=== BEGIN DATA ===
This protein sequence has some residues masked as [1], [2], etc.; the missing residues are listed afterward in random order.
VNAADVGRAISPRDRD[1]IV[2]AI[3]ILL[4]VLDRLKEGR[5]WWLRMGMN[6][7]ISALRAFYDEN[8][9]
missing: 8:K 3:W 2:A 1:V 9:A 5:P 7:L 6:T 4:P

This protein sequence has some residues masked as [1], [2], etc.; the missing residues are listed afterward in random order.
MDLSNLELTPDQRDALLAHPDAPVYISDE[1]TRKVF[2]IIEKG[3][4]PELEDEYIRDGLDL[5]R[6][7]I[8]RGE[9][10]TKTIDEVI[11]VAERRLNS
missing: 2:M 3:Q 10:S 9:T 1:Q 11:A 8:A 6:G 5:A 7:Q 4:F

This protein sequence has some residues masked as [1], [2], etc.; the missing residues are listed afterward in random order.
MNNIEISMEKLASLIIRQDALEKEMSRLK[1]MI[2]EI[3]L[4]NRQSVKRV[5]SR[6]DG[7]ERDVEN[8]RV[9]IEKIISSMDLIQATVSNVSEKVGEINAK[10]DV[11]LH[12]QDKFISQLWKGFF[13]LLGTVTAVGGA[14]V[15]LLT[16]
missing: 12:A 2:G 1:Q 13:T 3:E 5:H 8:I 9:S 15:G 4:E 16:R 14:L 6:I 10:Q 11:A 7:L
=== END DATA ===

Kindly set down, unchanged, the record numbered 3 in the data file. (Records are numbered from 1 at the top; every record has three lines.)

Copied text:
This protein sequence has some residues masked as [1], [2], etc.; the missing residues are listed afterward in random order.
MNNIEISMEKLASLIIRQDALEKEMSRLK[1]MI[2]EI[3]L[4]NRQSVKRV[5]SR[6]DG[7]ERDVEN[8]RV[9]IEKIISSMDLIQATVSNVSEKVGEINAK[10]DV[11]LH[12]QDKFISQLWKGFF[13]LLGTVTAVGGA[14]V[15]LLT[16]
missing: 12:A 2:G 1:Q 13:T 3:E 5:H 8:I 9:S 15:G 4:E 16:R 14:L 6:I 10:Q 11:A 7:L